Melania Trump spent part of Thursday listening to more than a dozen teens talk about their best practices for being civil online.
The first lady made the short trip to Microsoft's Innovation and Policy Center in Washington as part of a nationwide child well-being campaign she launched this year called "Be Best," which includes teaching children and youth to be good citizens online.
The 15 students from across the country participate in Microsoft's Council for Digital Good and provide ideas and feedback for policy work the computer software maker does on the issue of youth-centered online safety.
The first lady also took in art projects the students designed to represent individual expressions of digital civility, her office said.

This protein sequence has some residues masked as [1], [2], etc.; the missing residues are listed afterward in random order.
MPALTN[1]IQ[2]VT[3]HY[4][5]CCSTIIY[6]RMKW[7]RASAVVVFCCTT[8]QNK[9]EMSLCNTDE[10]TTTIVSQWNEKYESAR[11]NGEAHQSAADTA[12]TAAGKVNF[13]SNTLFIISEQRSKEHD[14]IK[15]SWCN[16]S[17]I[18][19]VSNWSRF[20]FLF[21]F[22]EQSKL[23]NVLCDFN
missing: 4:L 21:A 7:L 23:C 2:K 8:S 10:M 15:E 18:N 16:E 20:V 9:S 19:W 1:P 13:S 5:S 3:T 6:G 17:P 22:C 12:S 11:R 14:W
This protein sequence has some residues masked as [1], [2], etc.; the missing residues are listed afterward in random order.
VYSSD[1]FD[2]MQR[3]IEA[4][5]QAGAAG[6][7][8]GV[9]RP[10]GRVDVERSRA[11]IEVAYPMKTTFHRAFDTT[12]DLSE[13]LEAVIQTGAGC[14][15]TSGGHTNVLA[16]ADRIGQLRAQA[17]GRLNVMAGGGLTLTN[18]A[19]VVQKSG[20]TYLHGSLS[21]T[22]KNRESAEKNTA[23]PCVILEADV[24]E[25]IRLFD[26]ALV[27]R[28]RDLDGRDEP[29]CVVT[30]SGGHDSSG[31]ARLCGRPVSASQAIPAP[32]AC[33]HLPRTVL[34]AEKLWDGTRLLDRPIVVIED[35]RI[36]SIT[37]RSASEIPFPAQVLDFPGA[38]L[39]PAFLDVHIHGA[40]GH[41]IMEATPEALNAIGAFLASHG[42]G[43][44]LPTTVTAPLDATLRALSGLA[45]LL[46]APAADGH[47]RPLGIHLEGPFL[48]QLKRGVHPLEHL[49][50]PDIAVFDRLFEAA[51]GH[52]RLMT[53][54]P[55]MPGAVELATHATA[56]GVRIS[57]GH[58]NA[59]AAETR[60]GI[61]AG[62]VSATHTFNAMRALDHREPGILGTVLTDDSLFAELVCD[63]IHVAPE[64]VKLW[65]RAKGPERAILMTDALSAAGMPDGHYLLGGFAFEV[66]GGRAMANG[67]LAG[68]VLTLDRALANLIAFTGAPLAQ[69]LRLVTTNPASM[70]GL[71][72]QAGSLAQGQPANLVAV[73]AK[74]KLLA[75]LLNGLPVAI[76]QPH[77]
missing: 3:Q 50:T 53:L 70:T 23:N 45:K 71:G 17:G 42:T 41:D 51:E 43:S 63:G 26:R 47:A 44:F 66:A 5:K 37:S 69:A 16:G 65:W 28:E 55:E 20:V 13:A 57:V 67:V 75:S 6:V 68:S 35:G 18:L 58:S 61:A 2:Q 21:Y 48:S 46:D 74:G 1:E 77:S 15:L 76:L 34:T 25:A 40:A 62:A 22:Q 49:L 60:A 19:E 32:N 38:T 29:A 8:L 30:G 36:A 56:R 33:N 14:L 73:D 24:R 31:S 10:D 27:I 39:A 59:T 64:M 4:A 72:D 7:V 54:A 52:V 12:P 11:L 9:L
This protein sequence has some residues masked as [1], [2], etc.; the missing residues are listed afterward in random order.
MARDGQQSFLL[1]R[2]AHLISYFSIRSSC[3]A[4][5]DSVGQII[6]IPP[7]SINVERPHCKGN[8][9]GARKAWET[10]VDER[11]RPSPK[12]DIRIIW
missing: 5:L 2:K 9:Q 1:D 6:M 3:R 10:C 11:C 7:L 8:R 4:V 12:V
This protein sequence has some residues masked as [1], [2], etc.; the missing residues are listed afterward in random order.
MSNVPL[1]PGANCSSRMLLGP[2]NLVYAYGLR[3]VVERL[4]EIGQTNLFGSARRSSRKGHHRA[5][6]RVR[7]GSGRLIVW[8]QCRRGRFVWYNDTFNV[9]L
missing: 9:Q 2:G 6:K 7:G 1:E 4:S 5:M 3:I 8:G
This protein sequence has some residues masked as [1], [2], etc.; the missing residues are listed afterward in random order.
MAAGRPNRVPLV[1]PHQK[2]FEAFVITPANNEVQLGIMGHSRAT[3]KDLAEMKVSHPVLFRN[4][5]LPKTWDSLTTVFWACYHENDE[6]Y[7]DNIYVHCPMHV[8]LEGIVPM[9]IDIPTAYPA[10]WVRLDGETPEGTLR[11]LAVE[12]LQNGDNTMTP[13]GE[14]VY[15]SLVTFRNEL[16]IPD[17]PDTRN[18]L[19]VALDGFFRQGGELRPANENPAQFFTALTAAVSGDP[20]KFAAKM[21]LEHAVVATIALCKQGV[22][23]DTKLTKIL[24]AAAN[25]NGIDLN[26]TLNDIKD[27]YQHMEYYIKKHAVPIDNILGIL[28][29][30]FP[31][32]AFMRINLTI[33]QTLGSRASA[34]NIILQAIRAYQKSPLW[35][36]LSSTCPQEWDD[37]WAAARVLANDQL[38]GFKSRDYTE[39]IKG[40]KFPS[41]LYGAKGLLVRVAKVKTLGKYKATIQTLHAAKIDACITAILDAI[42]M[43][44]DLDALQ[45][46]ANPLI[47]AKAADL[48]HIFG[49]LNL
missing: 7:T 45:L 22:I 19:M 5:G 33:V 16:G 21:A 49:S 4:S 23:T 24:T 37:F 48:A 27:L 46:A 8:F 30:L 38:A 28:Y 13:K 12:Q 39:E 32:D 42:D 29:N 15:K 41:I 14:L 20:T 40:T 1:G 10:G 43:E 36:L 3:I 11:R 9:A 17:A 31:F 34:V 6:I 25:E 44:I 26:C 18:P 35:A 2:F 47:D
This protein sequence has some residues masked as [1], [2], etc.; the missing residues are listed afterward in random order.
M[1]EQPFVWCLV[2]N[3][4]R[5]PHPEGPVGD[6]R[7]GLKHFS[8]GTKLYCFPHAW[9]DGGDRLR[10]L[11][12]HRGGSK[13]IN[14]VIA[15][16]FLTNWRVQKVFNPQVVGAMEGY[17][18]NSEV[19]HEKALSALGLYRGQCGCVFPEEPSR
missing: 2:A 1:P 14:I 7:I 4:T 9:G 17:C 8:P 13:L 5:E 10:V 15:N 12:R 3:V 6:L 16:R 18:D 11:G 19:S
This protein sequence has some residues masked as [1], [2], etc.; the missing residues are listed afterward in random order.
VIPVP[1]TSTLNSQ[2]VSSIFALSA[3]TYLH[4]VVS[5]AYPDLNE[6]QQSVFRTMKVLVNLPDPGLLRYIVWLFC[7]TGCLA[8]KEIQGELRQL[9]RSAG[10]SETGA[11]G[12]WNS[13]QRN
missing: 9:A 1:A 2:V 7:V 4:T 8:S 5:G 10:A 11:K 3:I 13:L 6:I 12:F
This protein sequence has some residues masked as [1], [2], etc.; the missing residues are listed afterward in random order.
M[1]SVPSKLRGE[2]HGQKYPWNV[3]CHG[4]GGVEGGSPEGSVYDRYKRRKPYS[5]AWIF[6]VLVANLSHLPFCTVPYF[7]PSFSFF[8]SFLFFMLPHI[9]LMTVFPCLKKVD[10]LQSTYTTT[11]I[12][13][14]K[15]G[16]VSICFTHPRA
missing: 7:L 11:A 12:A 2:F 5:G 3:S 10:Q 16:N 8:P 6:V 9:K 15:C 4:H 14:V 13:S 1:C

Digital civility is one element of the first lady's "Be Best" campaign, though her husband is regularly criticized for his own practices online and has weaponized his Twitter account against his foes.
She thanked the students for sharing what she said was impressive and encouraging work.
"To see students taking action and being positive leaders in the digital world for youth is exactly what Be Best is focused on," the first lady said in a written statement after the visit, which was not announced until she arrived at Microsoft.
"Peer-to-peer leadership can be one of the strongest influences on our children," she said. "Using their artistic talents, these students provide unique perspectives on how youth should conduct themselves responsibly online."